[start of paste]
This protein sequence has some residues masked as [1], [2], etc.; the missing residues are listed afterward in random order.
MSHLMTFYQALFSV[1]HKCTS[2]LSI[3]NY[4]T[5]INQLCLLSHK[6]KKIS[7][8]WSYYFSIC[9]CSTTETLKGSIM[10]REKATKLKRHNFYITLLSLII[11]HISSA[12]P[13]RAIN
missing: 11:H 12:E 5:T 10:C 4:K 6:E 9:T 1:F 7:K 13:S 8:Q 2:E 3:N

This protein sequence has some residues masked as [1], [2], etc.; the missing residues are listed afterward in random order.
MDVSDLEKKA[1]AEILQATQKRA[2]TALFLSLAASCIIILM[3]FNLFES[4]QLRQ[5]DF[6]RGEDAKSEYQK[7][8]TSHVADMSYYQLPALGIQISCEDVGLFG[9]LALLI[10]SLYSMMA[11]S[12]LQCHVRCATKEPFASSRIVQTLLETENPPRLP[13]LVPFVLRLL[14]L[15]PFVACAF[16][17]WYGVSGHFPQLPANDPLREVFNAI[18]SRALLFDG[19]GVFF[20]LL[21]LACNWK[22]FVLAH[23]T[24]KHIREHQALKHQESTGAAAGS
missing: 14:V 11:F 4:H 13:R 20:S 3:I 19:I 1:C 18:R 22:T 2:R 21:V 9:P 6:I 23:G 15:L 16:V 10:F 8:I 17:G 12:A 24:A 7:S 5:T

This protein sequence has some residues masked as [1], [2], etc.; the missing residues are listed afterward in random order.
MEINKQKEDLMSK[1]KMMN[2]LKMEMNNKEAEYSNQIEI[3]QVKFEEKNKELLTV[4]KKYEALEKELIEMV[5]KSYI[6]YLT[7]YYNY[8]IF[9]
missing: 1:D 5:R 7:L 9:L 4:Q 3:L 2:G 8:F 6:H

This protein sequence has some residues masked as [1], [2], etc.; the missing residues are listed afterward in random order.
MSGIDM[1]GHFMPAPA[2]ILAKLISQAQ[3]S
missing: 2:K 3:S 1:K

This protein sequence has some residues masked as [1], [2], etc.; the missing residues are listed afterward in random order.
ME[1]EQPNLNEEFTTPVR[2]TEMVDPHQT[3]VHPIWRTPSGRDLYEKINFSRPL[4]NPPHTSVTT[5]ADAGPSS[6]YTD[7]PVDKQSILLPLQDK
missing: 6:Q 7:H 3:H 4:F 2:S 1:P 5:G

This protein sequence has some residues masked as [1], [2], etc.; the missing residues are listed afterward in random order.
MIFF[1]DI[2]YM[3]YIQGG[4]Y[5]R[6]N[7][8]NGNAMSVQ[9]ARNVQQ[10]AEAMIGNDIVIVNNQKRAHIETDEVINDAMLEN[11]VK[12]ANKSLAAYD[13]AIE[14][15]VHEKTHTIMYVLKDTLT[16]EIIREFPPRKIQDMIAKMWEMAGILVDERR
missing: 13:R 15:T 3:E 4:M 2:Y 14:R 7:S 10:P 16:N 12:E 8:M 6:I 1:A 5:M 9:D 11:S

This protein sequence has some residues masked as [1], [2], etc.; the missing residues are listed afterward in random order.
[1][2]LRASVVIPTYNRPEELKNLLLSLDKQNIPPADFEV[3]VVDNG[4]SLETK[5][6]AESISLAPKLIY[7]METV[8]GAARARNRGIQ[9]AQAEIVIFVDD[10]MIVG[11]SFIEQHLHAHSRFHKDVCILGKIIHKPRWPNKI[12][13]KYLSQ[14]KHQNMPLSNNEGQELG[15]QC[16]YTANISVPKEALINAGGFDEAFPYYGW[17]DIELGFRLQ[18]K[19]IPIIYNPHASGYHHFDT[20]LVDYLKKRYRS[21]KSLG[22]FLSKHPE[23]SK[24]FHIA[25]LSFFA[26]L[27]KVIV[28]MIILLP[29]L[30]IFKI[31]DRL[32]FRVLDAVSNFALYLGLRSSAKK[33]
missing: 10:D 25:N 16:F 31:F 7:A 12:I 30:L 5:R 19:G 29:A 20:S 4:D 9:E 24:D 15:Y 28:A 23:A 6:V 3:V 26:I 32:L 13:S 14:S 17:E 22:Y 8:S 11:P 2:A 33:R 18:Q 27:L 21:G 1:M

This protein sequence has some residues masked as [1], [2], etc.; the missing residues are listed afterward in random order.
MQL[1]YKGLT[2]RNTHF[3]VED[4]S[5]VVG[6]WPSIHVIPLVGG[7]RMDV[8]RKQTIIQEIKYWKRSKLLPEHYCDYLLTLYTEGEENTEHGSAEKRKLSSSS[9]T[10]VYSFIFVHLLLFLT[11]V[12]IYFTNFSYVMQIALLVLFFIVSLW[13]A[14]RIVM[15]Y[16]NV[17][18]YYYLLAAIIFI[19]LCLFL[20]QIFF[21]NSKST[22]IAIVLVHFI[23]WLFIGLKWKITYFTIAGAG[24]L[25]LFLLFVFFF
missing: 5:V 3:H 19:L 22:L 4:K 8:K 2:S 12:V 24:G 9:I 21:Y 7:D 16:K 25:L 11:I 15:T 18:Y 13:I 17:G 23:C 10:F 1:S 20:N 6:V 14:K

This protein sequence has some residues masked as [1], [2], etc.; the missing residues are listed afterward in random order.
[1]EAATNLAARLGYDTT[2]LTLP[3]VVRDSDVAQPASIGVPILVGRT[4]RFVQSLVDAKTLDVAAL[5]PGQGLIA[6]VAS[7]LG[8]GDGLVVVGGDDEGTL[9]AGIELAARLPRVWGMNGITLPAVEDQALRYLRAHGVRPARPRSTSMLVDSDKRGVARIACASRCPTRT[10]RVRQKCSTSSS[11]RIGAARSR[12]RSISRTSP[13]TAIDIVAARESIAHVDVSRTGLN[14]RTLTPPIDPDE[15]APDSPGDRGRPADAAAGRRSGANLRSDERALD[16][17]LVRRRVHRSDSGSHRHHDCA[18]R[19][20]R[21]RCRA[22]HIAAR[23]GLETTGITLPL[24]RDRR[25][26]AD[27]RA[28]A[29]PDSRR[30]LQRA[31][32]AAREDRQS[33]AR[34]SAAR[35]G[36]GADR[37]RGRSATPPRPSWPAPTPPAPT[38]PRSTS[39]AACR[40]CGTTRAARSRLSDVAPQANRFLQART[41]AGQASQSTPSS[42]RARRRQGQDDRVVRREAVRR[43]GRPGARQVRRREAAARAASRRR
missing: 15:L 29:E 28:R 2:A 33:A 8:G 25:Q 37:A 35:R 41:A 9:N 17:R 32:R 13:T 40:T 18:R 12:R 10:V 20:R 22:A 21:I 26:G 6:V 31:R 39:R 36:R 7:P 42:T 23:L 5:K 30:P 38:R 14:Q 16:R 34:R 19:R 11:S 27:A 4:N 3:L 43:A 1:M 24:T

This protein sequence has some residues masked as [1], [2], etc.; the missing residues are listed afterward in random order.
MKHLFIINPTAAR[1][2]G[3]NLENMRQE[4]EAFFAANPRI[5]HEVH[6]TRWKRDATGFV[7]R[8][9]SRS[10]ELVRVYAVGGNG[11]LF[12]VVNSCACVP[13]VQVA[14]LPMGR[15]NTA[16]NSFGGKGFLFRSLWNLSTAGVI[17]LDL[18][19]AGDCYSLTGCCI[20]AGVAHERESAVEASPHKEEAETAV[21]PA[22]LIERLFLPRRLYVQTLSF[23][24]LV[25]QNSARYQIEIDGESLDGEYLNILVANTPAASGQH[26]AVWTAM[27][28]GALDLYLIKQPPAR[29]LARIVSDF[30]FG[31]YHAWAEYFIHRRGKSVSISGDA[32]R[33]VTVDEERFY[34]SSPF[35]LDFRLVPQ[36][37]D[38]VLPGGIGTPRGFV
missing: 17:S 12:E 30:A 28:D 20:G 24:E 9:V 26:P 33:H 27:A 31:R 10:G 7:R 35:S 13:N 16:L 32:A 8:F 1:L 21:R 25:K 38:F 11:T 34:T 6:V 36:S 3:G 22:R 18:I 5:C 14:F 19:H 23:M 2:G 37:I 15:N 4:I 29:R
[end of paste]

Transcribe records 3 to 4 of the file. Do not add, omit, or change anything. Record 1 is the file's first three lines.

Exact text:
This protein sequence has some residues masked as [1], [2], etc.; the missing residues are listed afterward in random order.
MEINKQKEDLMSK[1]KMMN[2]LKMEMNNKEAEYSNQIEI[3]QVKFEEKNKELLTV[4]KKYEALEKELIEMV[5]KSYI[6]YLT[7]YYNY[8]IF[9]
missing: 1:D 5:R 7:L 9:L 4:Q 3:L 2:G 8:F 6:H

This protein sequence has some residues masked as [1], [2], etc.; the missing residues are listed afterward in random order.
MSGIDM[1]GHFMPAPA[2]ILAKLISQAQ[3]S
missing: 2:K 3:S 1:K